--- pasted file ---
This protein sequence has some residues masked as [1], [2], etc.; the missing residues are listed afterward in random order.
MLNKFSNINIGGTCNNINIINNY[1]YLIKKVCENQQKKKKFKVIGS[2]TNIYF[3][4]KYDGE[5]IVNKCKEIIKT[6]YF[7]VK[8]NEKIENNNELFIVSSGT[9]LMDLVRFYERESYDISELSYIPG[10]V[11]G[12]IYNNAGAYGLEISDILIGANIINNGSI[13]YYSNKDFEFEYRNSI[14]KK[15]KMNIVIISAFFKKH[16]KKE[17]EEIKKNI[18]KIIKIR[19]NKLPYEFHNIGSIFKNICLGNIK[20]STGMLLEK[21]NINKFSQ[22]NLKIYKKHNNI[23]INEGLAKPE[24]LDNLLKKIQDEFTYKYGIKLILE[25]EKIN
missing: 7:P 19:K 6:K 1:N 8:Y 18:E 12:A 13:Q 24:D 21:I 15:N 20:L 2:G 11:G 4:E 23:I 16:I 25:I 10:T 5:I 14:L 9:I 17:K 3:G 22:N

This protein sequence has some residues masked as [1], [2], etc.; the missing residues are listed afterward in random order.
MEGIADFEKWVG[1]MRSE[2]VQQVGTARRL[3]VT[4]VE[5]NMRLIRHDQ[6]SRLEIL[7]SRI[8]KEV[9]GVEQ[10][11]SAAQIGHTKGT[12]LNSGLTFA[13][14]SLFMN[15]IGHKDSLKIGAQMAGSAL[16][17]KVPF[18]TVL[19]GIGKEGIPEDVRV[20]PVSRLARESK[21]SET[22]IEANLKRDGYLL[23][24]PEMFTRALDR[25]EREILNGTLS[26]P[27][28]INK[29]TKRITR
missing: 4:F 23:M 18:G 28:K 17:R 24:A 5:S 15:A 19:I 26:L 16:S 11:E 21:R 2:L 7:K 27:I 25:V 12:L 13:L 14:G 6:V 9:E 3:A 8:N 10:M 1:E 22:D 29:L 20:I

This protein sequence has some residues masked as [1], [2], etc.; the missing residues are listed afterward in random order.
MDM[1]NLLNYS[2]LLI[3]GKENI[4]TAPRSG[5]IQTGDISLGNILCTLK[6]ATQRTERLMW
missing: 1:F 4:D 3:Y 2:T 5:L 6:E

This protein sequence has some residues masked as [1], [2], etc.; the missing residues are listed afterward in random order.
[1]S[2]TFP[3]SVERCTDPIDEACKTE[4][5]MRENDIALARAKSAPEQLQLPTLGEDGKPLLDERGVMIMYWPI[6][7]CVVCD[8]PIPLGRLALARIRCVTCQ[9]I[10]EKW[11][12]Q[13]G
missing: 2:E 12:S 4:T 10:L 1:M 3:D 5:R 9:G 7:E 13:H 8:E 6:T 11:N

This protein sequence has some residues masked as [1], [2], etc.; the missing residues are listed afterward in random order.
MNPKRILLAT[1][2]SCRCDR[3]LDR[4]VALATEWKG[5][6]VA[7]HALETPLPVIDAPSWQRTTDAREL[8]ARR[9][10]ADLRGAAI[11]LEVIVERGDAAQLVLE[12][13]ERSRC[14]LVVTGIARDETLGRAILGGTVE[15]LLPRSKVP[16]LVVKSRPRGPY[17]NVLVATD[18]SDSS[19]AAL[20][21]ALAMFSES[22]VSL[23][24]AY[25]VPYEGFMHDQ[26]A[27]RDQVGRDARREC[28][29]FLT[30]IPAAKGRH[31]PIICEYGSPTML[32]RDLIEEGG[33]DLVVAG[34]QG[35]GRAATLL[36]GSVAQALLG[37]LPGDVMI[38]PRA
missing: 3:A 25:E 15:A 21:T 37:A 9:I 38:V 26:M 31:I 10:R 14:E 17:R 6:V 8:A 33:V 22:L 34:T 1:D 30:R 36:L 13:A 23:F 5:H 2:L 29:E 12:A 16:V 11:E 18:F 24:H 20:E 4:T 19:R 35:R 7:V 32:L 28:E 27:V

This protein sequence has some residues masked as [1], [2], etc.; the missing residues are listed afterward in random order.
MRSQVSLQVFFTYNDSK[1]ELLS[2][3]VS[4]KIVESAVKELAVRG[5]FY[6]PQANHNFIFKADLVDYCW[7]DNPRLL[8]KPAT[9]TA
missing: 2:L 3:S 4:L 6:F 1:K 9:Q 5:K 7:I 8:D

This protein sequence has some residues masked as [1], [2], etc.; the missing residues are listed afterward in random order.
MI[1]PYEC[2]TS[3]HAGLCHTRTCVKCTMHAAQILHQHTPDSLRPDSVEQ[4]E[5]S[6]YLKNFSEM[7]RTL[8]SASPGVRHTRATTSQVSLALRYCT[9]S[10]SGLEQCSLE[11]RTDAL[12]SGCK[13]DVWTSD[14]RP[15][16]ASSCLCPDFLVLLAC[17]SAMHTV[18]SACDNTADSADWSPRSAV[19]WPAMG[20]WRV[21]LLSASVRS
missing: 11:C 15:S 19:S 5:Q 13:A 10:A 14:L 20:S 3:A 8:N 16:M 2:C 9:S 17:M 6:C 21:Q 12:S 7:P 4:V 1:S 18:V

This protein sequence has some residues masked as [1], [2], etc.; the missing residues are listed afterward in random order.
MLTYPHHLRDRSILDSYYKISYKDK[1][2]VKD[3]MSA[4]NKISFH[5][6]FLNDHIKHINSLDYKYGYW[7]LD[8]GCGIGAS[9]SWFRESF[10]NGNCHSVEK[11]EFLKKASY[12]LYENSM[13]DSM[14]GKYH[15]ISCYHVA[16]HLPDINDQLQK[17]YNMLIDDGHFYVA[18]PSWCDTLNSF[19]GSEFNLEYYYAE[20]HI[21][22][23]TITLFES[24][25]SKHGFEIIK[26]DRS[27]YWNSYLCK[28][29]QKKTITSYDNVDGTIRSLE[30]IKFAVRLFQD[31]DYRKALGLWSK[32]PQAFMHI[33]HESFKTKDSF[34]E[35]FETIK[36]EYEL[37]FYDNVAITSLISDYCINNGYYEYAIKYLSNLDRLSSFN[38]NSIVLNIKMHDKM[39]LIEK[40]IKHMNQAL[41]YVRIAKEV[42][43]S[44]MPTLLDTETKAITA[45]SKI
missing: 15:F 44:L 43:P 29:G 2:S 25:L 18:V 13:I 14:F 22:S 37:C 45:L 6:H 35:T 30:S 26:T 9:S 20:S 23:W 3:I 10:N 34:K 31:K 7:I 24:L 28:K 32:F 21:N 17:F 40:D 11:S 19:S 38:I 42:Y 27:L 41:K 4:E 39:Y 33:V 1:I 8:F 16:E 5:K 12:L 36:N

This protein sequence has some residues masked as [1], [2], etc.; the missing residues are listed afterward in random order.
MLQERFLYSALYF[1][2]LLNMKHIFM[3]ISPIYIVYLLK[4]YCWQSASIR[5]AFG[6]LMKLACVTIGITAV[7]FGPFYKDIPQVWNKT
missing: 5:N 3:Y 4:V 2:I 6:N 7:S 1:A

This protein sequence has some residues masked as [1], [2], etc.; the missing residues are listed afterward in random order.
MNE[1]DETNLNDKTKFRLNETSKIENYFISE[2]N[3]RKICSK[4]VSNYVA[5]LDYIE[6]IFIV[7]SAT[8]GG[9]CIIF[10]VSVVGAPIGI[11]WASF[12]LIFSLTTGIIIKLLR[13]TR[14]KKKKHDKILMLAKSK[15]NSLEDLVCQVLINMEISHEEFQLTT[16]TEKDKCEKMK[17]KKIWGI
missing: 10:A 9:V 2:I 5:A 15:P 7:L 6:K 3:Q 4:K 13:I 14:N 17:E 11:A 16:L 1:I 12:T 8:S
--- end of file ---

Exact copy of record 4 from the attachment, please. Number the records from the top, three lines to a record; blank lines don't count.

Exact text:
This protein sequence has some residues masked as [1], [2], etc.; the missing residues are listed afterward in random order.
[1]S[2]TFP[3]SVERCTDPIDEACKTE[4][5]MRENDIALARAKSAPEQLQLPTLGEDGKPLLDERGVMIMYWPI[6][7]CVVCD[8]PIPLGRLALARIRCVTCQ[9]I[10]EKW[11][12]Q[13]G
missing: 2:E 12:S 4:T 10:L 1:M 3:D 5:R 9:G 7:E 13:H 8:E 6:T 11:N